The cherished outfit was probably tucked away and passed down by her mother — my great grandmother Celia (Mimm) Stoutner. Although ivory with age, my grandmother’s little dress has held together for 111 years.

Could this be the quality garment that started my grandmother Liz on a lifetime of carefully dressing for every occasion? If so, what a wonderful textile legacy.

Up next: My fashionable maternal grandmother at age five. Please stop back.

© 2017 Molly Charboneau. All rights reserved.

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1948: Aunt Rita at nineteen

On 31 Oct. 1948, my mom’s younger sister — Rita Mary Laurence –sat down and penned a letter to a family friend, who recently shared a copy with me.

Although it was Halloween night, Aunt Rita must not have greeted the trick-or-treaters because she didn’t  mention any ghouls or goblins in her missive.

Aunt Rita’s college home

Aunt Rita visited us at Whispering Chimneys, our farm in Altamont, N.Y.  (circa 1953). That’s me as a child sitting on my aunt Rita Mary Laurence’s lap. Next to me is my maternal grandmother Elizabeth and in front of her, on the step, is my maternal grandfather Tony. The others are my grandparents’ friends. Scan of a family photo by Molly Charboneau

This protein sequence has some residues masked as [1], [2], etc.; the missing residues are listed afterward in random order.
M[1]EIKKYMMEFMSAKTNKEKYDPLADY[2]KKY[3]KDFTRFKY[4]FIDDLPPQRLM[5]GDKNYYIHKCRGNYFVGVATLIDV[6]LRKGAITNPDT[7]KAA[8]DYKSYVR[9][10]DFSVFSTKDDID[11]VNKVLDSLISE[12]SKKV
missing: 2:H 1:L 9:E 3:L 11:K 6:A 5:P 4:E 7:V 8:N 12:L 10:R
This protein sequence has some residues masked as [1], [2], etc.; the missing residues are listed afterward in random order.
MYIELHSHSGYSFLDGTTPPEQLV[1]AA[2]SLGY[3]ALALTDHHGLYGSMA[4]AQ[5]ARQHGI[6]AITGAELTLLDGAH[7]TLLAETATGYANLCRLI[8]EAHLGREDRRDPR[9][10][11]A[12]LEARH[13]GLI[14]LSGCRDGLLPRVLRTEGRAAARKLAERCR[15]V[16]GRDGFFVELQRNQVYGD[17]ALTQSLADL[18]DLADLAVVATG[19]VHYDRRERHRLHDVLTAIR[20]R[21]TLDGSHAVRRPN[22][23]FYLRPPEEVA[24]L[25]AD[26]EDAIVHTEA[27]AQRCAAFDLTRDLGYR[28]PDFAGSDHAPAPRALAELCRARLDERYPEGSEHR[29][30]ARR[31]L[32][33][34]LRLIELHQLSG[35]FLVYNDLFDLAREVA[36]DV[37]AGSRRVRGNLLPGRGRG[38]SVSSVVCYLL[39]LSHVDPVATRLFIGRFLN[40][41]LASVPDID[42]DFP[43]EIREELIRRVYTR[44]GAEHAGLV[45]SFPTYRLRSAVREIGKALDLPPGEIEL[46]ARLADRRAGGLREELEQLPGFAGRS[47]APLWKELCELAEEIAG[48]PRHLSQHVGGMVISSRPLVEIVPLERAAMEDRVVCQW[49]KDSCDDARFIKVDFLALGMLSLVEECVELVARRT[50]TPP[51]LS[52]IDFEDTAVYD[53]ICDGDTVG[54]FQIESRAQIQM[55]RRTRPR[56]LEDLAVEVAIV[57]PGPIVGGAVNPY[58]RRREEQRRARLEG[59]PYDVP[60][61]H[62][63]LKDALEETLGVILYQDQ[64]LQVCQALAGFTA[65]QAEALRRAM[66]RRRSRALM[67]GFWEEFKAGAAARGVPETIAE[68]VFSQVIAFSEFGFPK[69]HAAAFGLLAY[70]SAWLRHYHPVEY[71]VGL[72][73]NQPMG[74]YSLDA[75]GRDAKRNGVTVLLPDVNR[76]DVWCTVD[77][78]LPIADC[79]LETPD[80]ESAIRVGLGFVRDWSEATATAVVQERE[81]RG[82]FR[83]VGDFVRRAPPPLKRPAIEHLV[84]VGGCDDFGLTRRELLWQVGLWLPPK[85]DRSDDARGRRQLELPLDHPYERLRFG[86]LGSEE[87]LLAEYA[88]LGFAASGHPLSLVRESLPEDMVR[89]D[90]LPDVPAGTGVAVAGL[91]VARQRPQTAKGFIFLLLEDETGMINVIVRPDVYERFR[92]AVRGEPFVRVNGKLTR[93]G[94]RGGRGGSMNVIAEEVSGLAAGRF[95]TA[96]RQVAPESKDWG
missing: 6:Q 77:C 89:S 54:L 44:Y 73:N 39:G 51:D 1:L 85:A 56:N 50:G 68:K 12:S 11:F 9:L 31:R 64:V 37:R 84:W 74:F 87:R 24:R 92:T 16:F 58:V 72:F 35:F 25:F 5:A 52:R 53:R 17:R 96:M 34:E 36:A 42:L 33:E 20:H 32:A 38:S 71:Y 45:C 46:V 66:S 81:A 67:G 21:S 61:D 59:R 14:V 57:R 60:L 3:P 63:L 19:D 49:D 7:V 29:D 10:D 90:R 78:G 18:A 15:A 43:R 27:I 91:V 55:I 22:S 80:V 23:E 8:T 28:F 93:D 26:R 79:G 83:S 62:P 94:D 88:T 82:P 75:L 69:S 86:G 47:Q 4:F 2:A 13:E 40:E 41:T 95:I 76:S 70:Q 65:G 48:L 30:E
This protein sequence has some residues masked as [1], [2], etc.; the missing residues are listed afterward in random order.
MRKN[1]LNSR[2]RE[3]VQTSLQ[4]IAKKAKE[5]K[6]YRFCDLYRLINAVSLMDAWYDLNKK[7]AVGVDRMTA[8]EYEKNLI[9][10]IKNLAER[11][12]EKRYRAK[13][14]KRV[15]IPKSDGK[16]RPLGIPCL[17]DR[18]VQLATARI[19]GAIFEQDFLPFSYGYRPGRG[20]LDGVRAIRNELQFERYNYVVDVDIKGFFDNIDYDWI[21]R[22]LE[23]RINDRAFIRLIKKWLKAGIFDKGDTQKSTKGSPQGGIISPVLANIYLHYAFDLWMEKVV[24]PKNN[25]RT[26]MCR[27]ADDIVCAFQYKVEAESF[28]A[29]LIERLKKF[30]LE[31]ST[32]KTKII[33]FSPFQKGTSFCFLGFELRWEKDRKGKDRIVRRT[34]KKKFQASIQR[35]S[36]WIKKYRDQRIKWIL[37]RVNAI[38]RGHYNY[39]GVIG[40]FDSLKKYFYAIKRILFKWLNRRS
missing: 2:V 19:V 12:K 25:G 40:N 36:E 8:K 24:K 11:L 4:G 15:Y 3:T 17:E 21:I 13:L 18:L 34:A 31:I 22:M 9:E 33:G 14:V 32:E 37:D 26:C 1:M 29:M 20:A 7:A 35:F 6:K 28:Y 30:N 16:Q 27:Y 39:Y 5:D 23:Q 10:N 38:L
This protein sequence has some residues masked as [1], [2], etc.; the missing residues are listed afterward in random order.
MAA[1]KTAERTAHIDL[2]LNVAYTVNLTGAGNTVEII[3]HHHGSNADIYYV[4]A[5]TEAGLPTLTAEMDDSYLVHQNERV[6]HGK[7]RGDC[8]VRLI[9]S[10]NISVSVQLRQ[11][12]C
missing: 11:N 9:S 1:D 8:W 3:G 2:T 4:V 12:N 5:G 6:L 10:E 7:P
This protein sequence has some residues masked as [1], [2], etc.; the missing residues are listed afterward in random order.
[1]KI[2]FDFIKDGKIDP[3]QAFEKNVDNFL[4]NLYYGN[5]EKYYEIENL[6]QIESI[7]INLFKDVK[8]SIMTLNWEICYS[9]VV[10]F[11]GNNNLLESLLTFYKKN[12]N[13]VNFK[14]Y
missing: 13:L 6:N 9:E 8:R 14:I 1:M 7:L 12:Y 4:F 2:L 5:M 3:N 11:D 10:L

What she did write provides a window into her life when she was a 19-year-old college student living at 63 Van Schoick Ave. in Albany, New York.

Dear Alicia, What have you been doing for excitement lately???? As you can see from my address, I’ve changed my residence in Albany again. This place is really wonderful — I’m practically one of the family — more fun than a barrel of monkeys.

Training for a medical career

Aunt Rita’s new home was near the college where she was studying to be a blood bank technician. She was clearly excited to be preparing for her professional career.

They’ve really been giving us the business at school this year — I think all the prof’s are going test crazy or at least it seems that way to me.

But truthfully it’s really fun — at the lab we’ve done all kinds of blood tests — we work on each other when we do venipuncture — lose more blood that way — We’ve also fixed, cut , and stained tissue sections for examination…

Wanderlust takes hold

And then came the hint of wanderlust that would send Rita cross-country six years later for a job in San Diego — a move that left my high-strung grandmother beside herself.

Tell your mother to start looking for a job for me — of course I don’t get thru here for 1 1/2 years yet but when I do I don’t want to stay in this next of the woods any longer than necessary — !!!!!!!!!

Alicia’s mother was a childhood friend of my maternal grandmother — Elizabeth (Stoutner) Laurence — from Gloversville, New York. She had moved miles away to Florida and here was Aunt Rita considering doing the same.

But first — about a month after writing this letter — Rita would stand up as maid of honor at my parents’ November 1948 wedding.

We’ve got everything almost set for Peg’s wedding — I’m to be maid of honor — that should be priceless to say the least — Guess that’s all for now…Write soon — don’t follow my example. Love, Rita.

A precious letter in Rita’s voice

For a few years after college Aunt Rita remained geographically close to our family. She was around for my birth (when she stayed with my mom and dad to help out) and my early childhood, as shown above (when I lived at Whispering Chimneys with my parents and maternal grandparents).